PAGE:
Cigarette smoke induces metabolic reprogramming in lung cells

Authors Affiliation(s)

  • 1Institute of Bioinformatics, International Tech Park, Bangalore 560066, INDIA
  • 2School of Biotechnology, KIIT University, Bhubaneswar, Odisha 751024, INDIA
  • 3Manipal University, Madhav Nagar, Manipal 576104, INDIA
  • 4Amrita School of Biotechnology, Amrita University, Kollam 690525, INDIA
  • 5Department of Neuro-Virology, National Institute of Mental Health and Neurosciences, Bangalore 560029, INDIA
  • 6NIMHANS-IOB Proteomics and Bioinformatics Laboratory, Neurobiology Research Centre, National Institute of Mental Health and Neurosciences, Bangalore 560029, INDIA
  • 7YU-IOB Center for Systems Biology and Molecular Medicine, Yenepoya University, Mangalore 575018, INDIA
  • 8Department of Otolaryngology-Head and Neck Surgery, Johns Hopkins University School of Medicine; Baltimore, MD 21231, USA

Can J Biotech, Volume 1 Special Issue-Supplement,  Page 281,  DOI: https://doi.org/10.24870/cjb.2017-a265

Presenting author: hitendra08@gmail.com; *Corresponding authors: aditi@ibioinformatics.org, harsha@ibioinformatics.org 

Abstract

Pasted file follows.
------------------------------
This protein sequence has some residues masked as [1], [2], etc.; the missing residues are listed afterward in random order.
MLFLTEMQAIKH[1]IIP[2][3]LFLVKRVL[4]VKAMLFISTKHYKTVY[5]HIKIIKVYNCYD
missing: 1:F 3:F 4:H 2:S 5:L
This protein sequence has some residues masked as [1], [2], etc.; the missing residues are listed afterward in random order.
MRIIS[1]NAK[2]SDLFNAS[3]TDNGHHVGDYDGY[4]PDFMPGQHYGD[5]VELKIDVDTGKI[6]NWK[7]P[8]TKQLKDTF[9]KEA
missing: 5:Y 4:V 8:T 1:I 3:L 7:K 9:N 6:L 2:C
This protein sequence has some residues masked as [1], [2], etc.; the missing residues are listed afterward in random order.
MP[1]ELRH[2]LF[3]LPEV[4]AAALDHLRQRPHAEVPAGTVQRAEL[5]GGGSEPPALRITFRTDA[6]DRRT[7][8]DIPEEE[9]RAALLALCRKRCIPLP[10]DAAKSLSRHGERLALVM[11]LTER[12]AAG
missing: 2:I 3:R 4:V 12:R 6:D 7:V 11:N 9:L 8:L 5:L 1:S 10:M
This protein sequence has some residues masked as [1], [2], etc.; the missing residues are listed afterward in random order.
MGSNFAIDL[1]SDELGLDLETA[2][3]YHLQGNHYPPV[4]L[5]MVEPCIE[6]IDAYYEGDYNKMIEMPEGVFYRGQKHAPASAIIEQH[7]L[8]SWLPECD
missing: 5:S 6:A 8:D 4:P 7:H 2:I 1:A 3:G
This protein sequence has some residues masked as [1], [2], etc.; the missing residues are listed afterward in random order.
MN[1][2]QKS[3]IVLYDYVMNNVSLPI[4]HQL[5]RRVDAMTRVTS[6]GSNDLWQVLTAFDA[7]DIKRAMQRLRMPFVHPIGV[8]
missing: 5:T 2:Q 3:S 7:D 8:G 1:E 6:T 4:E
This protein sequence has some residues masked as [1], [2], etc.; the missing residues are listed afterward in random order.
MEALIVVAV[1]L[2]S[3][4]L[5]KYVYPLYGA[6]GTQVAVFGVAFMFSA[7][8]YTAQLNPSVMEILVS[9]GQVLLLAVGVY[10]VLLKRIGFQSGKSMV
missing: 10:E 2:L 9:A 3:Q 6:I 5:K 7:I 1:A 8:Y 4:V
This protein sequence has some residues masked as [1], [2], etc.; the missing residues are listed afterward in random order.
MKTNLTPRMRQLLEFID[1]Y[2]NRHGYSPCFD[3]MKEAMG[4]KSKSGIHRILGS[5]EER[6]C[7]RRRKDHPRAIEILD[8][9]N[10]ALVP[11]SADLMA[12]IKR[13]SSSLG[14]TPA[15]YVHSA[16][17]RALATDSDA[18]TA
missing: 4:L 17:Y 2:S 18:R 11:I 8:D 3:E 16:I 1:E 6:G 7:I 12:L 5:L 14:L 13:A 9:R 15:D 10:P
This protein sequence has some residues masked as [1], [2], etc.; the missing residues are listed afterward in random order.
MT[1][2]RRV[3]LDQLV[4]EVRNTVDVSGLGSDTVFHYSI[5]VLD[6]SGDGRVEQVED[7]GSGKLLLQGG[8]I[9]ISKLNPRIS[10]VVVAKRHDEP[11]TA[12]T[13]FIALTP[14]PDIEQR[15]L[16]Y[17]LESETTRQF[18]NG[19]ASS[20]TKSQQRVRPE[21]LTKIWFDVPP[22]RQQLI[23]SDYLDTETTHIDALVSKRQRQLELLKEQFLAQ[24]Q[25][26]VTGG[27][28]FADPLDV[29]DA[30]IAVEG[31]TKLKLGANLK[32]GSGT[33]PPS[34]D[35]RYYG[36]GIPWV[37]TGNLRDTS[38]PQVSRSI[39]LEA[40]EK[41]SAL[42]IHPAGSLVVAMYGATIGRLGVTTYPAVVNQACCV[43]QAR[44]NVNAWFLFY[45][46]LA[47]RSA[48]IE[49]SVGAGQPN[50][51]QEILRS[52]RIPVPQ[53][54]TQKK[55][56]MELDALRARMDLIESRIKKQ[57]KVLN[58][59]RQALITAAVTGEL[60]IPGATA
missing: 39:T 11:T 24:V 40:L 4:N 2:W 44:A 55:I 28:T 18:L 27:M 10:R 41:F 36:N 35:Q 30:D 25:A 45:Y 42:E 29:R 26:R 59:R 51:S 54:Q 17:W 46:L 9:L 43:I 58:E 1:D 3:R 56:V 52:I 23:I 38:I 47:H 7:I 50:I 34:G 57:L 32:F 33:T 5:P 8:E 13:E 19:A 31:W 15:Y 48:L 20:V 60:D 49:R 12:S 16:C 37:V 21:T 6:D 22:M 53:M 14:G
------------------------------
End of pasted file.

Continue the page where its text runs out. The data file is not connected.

Cigarette smoking remains the leading cause of non-small cell lung carcinoma. Studies involving acute exposure of smoke on lung cells revealed induction of pre- cancerous state in lung cells. Recently few studies have reported the chronic effect of cigarette smoke in inducing cellular transformation. Yet no systemic study has been performed to understand the molecular alterations in lung cells due to cigarette smoke. Hence it is both important and necessary to study the chronic effect of cigarette smoke in a temporal setting to understand the molecular alterations. In this study, we carried out TMT based proteomic profiling of lung cells which were exposed to cigarette smoke condensate (CSC) for upto 12 months. We identified 2621 proteins in total, of which 145, 114, 87, 169 and 671 proteins were differentially expressed (p<0.05, 1.5 fold) in 2nd, 4th, 6th, 8th and 12th month respectively.Pathway analysis revealed enrichment of xenobiotic metabolism signaling for the first 8 months of smoke treatment, whereas continued exposure of smoke for 12 months revealed mitochondrial reprogramming in cells which includes dysregulation of oxidative phosphorylation machinery leading to enhanced reactive oxygen species and higher expression of enzymes involved in tricarboxylic acid cycle (TCA). In addition, chronic exposure of smoke led to overexpression of enzymes involved in glutamine metabolism, fatty acid degradation and lactate synthesis. This could possibly explain the availability of alternative source of carbon in TCA cycle apart from glycolytic pyruvate. Our data indicates that chronic exposure to cigarette smoke induces metabolic transformation in cells to support growth and survival.